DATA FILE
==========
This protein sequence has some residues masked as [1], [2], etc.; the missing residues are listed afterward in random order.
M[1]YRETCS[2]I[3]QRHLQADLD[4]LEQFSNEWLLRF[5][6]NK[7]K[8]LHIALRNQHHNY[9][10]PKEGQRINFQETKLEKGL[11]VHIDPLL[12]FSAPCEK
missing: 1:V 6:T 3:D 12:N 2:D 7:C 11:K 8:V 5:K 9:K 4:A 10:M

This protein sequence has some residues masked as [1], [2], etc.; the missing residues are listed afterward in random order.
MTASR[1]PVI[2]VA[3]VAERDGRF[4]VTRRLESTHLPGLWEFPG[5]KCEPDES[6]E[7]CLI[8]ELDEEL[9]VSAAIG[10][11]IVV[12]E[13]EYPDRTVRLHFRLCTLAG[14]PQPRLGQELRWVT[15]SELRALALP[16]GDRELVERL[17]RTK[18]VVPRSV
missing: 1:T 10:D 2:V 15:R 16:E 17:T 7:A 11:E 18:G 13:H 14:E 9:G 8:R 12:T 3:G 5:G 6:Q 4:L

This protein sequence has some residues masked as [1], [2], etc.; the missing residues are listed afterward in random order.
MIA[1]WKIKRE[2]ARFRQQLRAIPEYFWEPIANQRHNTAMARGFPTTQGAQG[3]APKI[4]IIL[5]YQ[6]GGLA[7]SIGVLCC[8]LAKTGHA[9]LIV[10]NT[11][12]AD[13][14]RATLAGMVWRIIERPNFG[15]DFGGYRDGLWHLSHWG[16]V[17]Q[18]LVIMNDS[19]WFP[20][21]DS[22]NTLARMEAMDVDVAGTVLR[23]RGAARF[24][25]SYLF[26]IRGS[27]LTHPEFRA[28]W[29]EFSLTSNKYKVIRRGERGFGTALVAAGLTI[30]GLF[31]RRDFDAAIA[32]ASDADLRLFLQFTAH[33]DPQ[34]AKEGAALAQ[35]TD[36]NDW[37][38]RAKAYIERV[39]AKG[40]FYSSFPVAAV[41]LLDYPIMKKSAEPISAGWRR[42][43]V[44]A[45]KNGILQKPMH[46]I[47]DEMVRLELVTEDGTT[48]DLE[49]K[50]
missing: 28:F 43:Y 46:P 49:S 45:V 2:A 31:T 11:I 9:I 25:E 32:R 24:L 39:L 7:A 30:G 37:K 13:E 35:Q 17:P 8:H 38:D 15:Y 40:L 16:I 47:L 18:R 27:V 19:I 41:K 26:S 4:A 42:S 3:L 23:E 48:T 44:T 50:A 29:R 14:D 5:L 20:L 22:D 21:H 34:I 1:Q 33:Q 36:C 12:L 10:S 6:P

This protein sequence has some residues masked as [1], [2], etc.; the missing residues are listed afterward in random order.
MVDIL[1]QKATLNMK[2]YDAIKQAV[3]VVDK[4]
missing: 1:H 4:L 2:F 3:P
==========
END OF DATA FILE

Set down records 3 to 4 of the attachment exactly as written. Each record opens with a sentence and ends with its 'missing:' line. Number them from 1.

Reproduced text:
This protein sequence has some residues masked as [1], [2], etc.; the missing residues are listed afterward in random order.
MIA[1]WKIKRE[2]ARFRQQLRAIPEYFWEPIANQRHNTAMARGFPTTQGAQG[3]APKI[4]IIL[5]YQ[6]GGLA[7]SIGVLCC[8]LAKTGHA[9]LIV[10]NT[11][12]AD[13][14]RATLAGMVWRIIERPNFG[15]DFGGYRDGLWHLSHWG[16]V[17]Q[18]LVIMNDS[19]WFP[20][21]DS[22]NTLARMEAMDVDVAGTVLR[23]RGAARF[24][25]SYLF[26]IRGS[27]LTHPEFRA[28]W[29]EFSLTSNKYKVIRRGERGFGTALVAAGLTI[30]GLF[31]RRDFDAAIA[32]ASDADLRLFLQFTAH[33]DPQ[34]AKEGAALAQ[35]TD[36]NDW[37][38]RAKAYIERV[39]AKG[40]FYSSFPVAAV[41]LLDYPIMKKSAEPISAGWRR[42][43]V[44]A[45]KNGILQKPMH[46]I[47]DEMVRLELVTEDGTT[48]DLE[49]K[50]
missing: 28:F 43:Y 46:P 49:S 45:V 2:A 31:T 11:I 9:I 25:E 32:R 24:L 39:L 7:A 30:G 37:K 13:E 35:Q 17:P 8:H 38:D 15:Y 40:L 16:I 47:L 18:R 27:V 19:I 41:K 26:S 4:A 42:S 3:L 23:E 48:T 44:T 50:A 29:R 14:D 5:L 20:L 22:D 21:H 34:I 1:Q 33:Q 36:C 12:L 10:S 6:P

This protein sequence has some residues masked as [1], [2], etc.; the missing residues are listed afterward in random order.
MVDIL[1]QKATLNMK[2]YDAIKQAV[3]VVDK[4]
missing: 1:H 4:L 2:F 3:P